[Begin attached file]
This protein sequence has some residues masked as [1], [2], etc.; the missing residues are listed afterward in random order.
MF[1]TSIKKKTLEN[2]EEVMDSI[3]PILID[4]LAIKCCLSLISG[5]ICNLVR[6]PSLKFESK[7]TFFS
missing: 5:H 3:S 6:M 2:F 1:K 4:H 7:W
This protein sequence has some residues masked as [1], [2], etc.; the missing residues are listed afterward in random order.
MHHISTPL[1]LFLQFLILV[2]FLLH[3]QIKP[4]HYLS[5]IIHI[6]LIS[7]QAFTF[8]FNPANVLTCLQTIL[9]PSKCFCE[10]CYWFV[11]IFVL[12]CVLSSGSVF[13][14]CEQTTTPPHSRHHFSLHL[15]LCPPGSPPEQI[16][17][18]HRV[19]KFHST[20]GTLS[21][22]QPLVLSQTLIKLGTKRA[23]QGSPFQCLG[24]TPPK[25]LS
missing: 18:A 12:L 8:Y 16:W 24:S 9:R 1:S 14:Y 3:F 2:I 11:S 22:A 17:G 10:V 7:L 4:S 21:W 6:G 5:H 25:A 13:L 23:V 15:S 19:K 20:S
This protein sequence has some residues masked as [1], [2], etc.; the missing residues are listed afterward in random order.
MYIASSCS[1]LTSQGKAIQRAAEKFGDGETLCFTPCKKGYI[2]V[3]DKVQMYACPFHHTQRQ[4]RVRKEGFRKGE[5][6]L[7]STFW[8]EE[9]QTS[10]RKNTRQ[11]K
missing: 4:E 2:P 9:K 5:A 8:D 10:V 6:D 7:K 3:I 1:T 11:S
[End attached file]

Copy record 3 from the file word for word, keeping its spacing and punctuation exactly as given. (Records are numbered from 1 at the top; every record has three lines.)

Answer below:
This protein sequence has some residues masked as [1], [2], etc.; the missing residues are listed afterward in random order.
MYIASSCS[1]LTSQGKAIQRAAEKFGDGETLCFTPCKKGYI[2]V[3]DKVQMYACPFHHTQRQ[4]RVRKEGFRKGE[5][6]L[7]STFW[8]EE[9]QTS[10]RKNTRQ[11]K
missing: 4:E 2:P 9:K 5:A 8:D 10:V 6:D 7:K 3:I 1:T 11:S